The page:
If you are looking to get closer to nature, it doesn’t get much better than forest bathing. The name is a little deceptive — there is no actual bathing involved in this practice. It comes from the idea that spending time with nature is cleansing.
Forest bathing, or nature therapy as it is sometimes called, is a Japanese concept first introduced in the 1980s. In Japan, the practice is referred to as Shinrin-yoku and it is a form of recreation now widely practiced in many Asian countries including South Korea and Taiwan. Here are a few things we want you to know about the art of forest bathing.
Your Biological Attraction to Nature
A 2017 study done by researchers at the School of Nursing and Health Professions at the University of San Francisco refers to the biological attraction to nature found in humans that dates back to early man. Psychologically and spiritually people intuitively want to spend time in natural settings. It is soothing and creates what these researchers call the “awe” effect that leads to inner peace.
What is Forest Bathing?
The 2017 study focuses specifically on why forest bathing works, but what exactly is it? The goal is to immerse yourself in nature without the distractions and stressors associated with urban life. The Japanese define it as making contact with the atmosphere of the forest. For most people, it could involve anything from taking a long, slow walk to sitting and meditating in the forest.
Doctors have long associated the forest with its tranquilizing effect. Franklin B. Hough, the father of American Forestry, often referred to its benefits when practicing medicine in the mid-1800’s and in his later published work. He went on to be the be the first head of the U.S. Department of Agriculture.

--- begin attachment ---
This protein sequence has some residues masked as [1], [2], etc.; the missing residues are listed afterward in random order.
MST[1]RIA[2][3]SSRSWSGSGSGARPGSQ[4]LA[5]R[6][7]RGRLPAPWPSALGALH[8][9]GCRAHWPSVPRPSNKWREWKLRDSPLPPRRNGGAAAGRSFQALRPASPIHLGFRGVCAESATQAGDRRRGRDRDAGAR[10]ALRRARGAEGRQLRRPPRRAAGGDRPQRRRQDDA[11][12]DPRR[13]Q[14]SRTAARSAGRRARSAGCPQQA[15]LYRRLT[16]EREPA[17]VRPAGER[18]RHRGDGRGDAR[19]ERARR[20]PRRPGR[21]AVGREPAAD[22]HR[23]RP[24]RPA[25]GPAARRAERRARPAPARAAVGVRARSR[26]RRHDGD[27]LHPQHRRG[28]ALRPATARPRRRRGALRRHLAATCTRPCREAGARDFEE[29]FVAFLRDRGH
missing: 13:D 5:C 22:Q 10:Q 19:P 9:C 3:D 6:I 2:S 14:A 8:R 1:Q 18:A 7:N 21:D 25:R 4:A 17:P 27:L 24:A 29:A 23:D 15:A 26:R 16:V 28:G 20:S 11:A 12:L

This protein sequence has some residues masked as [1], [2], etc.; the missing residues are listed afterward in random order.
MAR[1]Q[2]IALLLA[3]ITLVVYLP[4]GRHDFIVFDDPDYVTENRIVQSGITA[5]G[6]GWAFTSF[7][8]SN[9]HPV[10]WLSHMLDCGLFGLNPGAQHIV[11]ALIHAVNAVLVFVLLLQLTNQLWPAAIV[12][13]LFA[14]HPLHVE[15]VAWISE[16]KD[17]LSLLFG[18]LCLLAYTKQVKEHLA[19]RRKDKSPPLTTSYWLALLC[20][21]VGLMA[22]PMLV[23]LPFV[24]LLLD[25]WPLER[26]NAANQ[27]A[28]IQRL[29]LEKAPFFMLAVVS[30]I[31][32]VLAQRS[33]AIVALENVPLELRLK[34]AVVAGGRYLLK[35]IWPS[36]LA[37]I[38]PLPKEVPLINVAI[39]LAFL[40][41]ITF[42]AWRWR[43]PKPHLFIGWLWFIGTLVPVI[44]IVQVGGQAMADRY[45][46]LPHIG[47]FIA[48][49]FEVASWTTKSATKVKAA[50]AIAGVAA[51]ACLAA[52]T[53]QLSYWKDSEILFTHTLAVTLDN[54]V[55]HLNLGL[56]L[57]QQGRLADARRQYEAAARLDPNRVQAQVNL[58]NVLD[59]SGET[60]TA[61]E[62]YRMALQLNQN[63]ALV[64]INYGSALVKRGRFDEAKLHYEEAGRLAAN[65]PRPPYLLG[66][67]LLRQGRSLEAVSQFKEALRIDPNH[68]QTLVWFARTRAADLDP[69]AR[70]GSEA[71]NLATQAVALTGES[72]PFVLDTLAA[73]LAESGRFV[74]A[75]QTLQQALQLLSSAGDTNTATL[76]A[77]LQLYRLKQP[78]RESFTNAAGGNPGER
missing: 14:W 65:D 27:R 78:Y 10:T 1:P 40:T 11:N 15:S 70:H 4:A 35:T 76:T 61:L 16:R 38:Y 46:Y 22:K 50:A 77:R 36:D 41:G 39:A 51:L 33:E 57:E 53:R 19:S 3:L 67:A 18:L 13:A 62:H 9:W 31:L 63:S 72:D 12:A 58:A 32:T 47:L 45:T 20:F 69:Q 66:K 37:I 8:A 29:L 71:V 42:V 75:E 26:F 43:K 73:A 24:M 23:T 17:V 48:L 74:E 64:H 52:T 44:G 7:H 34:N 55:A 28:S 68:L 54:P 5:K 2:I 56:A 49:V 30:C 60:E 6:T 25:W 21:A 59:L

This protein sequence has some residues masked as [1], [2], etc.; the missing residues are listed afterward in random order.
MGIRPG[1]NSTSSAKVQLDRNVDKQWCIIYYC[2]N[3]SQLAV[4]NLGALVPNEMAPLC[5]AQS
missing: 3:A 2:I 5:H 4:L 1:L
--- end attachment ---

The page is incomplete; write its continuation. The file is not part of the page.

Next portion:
What are the Benefits of Forest Bathing?
A 2010 study published in Environmental Health and Prevention Medicine had researchers observe 280 people undertaking the practice of Shinrin-yoku. What they found was that taking in the forest atmosphere automatically lowers stress levels. The study participants showed reduced levels of cortisol, the stress hormone, plus slower pulse rates and blood pressures. There was clearly a decrease in the part of the nervous system that activates the stress response and an increase in the areas responsible for relaxation.
There is scientific evidence that forest bathing:
This is not really surprising when you consider the effect that even a visit to the park has on most people. Interacting with trees and other greenery fills a biological void. Forest bathing just takes it to the next level.
How Do You Do It?
There are many different approaches to this kind of nature therapy. Unlike hiking in the woods, forest bathing is more about quality than quantity. If you go it on your own, keep in mind that your goal is not to cover as many miles as possible but to take your time and really experience the nature around you. Slow walking allows you to absorb it with every sense. You don’t have to spend your whole time walking, either. Sit for a while, dip your toe in the occasional stream, practice meditation and watch the wildlife as they go about their business.
If you prefer a more guided approach, look for a class or therapy walk in your area. Many nature reserves like the Wells Reserve at Laudholm are taking up the practice and offer guided forest therapy tours. You can also find books on the subject and downloadable guides to follow as you go. Consider watching an informative YouTube video for advice on how to get the most health benefit from your day in the forest. There are a number of channels dedicated to the art.
There is little doubt that immersing yourself in nature by taking up forest bathing is good for you. All it takes is a willingness to enjoy the beauty around you. Why not plan your next vacation spending time in different forests and wildlife preserves and see what forest bathing can do for you.
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